Squid Game

Very disappointed in the lack of actual cephalopods. Would not watch again. Two stars.

Ok, a bit harsh. But I’m not that sold on the hype here. We finished it last night and… it was alright. Korean culture has been on a significant up-swing over the last few years. It probably started with Gangnam Style, becoming the first YouTube video ever to hit a billion views at the end of 2012. There has also been the rise of K-Pop. I have… thoughts about it, but will not risk incurring the wrath of the mob by opening that can of worms. Then we saw Parasite becoming the first foreign language film to win the Academy Award for best picture.

Now, there is Squid Game, which came out of nowhere, with remarkably little promotion, to become the most water cooler television show since Game of Thrones ended [That was May 2019, back in a literally entirely different world] The concept of a lethal game, in which participants are made to kill each other for the benefit of the ruling classes (be that as entertainment, or pour encorager les autres) is hardly a new one. It may have been shocking when Battle Royale came out, especially because the participants were minors. But that was over 20 years ago now. It became mainstream fodder with The Hunger Games, a cinematic franchise which grossed about three billion dollars worldwide. We’ve been here before.

I guess the twist in this case is that the participants are volunteers, taking part for financial purposes. This is made particularly clear in the second episode. After the massacre of the first round has wiped out half the competitors, the remainder vote by the narrowest of margins to pull the plug on the game. But returning to their lives, they find the financial problems which helped make them enter the game to begin with, remain unresolved. So they return, in the hope of winning the money which will let them escape. Consequently, it has been read as a critique of capitalism.

But what I think is missing is an acceptable of personal responsibility. Few people accumulate massive debt by chance. Though the competitors here – at least, many of the ones with whom we are expected to sympathize – are portrayed as having done so for altruistic purposes, e.g. to pay medical bills or get a relative out of North Korea. But the main protagonist, Seong Gi-hun, ran up his debts gambling. His situation is one of his own making, not capitalism’s fault. The game basically plays into his addiction: only he’s now betting on himself, with his life as the stake.

Curiously, the people running the system are also scrupulously about maintaining the fairness of the game, within its own twisted logic, of course. When a contestant is found out to be collaborating with a rogue group of guards, getting inside knowledge, retribution on all involved is swift. “They tainted the pure and fair ideology everything here has been built upon. Each and every one of you is considered an equal within the walls of this facility. You must be guaranteed the same opportunities without being disadvantaged or facing any kind of discrimination.” This sounded rather more like hardcore BLM/Marxist dogma to me.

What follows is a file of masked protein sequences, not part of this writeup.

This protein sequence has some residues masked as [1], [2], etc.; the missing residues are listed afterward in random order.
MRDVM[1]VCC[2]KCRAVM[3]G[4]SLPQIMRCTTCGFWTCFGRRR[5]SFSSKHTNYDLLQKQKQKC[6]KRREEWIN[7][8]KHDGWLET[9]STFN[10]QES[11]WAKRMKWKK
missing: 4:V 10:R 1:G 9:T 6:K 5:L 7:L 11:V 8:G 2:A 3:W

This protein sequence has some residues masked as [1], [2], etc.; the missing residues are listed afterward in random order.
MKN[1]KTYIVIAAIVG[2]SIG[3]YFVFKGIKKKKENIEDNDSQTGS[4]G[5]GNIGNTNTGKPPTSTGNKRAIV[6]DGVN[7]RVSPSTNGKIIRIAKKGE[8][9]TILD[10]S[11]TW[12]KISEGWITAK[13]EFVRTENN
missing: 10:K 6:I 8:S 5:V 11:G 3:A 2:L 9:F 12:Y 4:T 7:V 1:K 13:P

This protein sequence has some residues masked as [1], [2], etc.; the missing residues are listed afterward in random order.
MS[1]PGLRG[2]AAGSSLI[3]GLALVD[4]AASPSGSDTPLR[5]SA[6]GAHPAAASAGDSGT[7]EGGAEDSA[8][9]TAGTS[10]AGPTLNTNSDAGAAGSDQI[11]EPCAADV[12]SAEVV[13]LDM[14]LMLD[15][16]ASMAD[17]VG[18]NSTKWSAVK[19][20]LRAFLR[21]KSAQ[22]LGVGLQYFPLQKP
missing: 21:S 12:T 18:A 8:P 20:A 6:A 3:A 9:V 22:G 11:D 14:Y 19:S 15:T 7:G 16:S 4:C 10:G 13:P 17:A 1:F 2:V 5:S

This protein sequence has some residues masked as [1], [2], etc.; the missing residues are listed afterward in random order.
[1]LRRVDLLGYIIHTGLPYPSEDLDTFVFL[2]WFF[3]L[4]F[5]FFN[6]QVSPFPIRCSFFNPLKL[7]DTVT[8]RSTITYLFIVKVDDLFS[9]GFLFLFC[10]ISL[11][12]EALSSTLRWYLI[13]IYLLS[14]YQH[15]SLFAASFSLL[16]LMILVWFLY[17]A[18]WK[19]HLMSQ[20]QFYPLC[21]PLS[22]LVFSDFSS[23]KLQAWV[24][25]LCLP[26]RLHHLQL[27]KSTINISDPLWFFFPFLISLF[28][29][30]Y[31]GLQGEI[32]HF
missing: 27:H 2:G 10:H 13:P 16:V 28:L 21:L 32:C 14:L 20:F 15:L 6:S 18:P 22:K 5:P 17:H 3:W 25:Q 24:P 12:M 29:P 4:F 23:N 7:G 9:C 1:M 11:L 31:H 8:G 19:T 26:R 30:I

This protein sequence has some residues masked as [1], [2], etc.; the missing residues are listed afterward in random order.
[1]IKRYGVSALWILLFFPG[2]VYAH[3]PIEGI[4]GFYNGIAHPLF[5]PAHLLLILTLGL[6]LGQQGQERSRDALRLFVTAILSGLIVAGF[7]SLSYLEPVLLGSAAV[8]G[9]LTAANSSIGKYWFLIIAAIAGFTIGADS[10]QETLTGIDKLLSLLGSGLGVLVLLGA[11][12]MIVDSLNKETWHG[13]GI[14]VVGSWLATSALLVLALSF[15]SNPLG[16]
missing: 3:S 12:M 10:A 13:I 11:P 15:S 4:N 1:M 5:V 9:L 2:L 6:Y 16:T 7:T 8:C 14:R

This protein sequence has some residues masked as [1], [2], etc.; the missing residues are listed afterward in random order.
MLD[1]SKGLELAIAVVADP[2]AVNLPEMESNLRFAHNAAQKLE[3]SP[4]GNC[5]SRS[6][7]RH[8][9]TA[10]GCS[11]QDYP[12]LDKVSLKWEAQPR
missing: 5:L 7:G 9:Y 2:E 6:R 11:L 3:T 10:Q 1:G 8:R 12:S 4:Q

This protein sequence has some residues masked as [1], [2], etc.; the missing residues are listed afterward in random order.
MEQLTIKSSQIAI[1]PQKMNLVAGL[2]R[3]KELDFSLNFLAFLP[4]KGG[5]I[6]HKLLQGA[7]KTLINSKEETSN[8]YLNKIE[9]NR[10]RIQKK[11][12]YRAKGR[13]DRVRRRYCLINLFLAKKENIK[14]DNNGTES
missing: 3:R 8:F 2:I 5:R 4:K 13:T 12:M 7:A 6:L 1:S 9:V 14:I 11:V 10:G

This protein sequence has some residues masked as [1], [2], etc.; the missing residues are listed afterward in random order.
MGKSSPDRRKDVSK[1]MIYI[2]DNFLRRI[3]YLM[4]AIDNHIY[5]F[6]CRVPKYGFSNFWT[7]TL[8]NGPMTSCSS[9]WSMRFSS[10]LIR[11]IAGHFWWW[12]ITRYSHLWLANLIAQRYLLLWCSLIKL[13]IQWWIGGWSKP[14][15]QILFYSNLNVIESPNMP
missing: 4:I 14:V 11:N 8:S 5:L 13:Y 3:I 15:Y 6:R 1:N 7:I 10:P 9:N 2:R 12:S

The show also felt stretched out, with a running time of over eight hours, and might have worked better as a two-hour movie. [It’s not alone among Netflix series there: concurrently, we were also watching Midnight Mass and that feels similarly stretched thin] The entire subplot with the undercover cop investigating the game added little or nothing to the overall impact. Though we REALLY must get one of those Korean phones that apparently never run out of juice. It seemed a long way to get to the reveal at the ending, which Chris guessed was coming. She also spotted the one with the game’s architect. and his motivation for spending what must have cost hundreds of millions of dollars was pretty weak.

The film does have some great production design, inhabiting a world which often looks like a nightmarish version of a Sanrio store. And I certainly won’t feel the same way, if I hear The Blue Danube in future. The performances also manage to get us invested, especially veteran actor Lee Jung-jae as Gi-hun. By the end, when he is faced with a decision whether or not to walk away, there may have been yelling at the television set in TC Towers. But the story-line required just too much in the way of contrivance and coincidence to be truly effective. Gi-hun and his childhood bestie both end up in the game? What are the odds?

In the end, I think we probably will still go ahead and watch any (likely inevitable now) second season. Though I’d be hard-pushed to say quite why this Korean series took off in the way it has done, of all the foreign shows which Netflix contains. I’d say there are certainly better on the service – we’re big fans of Midnight Diner – but I guess there is no accounting for popular taste in large volume.